Today’s job climate can sometimes feel like an overwhelming popularity contest in which the rules are elusive and ever-morphing. Whose LinkedIn profile can glean the most hits, or the most skill endorsements?  Whose résumé is the prettiest? Or the most peppered with personality?

But it’s not just candidates who are self-aware and looking to stay on top of the shuffle. We’ve entered a new era of creative competition among employers. Bigwigs at high-profile companies are crafting outlandish marketing ploys which double as “normal” business proceedings, like hiring. The question companies seem to be asking themselves is: Who can be the most avant-garde, the most unconventional… for entertainment value?

The answer, at least today, is Heineken.

In search of the most savvy applicant for an Event & Sponsorship internship, Heineken decided to wade through 1,734 eager applicants by subjecting them to artificial (and squirm-worthy!) situations. First, a trip down the hallway made extra uncomfortable by forced hand-holding. Next, a “medical assistance” scenario wherein the interviewer pretends to undergo some sort of bodily attack. And thirdly, a chance to join a group of rescuers holding a tarp for a suicidal “jumper.”

The crown jewel of the Dutch beer company’s scheme is an epic three-minute video which garnered about 115,000+ views in its first 24 hours. Totally Punk’d.

Lots of well-known companies, particularly European ones, are becoming fond of these guerrilla marketing tactics (like this “Stress Test” from NIVEA).  And as a detached media consumer, I appreciate the humor of the campaigns. But if this is becoming a trend in the job market, I question its motives, ultimate effectiveness, and longevity.

It’s impossible not to empathize with these eager young interviewees. Heineken frames it as “the first interview you can’t prepare for,” which represents an interesting theory: that preparation is meaningless. You are either a certain kind of person, or you aren’t. It’s more about who you are – the ingredients of your gut – than what you are capable of. Out of the near-trauma of this mouse-in-a-maze-like situation, an ultimate winner – Guy Luchting – is chosen via the company’s internal marketing community. His standout quality? He doesn’t hesitate to enter the fray, even goading the “jumper” to go ahead and leap.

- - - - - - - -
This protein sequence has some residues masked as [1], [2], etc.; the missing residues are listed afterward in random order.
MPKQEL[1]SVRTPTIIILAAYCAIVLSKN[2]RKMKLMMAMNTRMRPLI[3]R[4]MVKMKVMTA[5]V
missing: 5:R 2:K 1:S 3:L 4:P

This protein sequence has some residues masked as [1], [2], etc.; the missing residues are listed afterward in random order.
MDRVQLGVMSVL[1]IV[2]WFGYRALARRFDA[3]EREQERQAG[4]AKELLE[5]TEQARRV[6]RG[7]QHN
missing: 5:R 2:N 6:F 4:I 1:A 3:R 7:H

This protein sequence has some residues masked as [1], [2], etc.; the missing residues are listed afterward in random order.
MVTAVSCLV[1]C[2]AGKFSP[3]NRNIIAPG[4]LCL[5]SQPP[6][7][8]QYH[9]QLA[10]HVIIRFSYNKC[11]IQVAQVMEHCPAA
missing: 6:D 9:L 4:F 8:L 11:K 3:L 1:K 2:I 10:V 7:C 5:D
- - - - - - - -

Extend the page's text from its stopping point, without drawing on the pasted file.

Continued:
What is obvious to any viewer is that Heineken’s main objective is publicity. But what does it indicate when the means outshine the “end” of hiring a capable individual? Even if Guy’s name flashes on a huge Jumbotron at Juventus Stadium as a way of welcoming him aboard, the irony is that it could be any name up there. It’s not about Guy, it’s about Heineken.

I admire the company’s frankness and their desire to punch through all the predictability (they start off the video by saying “all job interviews are the same”), but I wonder what will happen when their adversaries feel pressure to “out-extreme” them. The edgier these marketing ploys get, the less sustainable they become. After all, Heineken can’t very well orchestrate this type of thing again. Even more complex, candidates might start to expect an ambush. What’s next – Wipeout: The Interview? Before long, jobseekers are going to start to feel like reality show contests instead of professionals. I’m just wondering how much longer companies can have their cake and eat it, too.

Tags: Linkedin, Business, Guy Luchting, Heineken, Nivea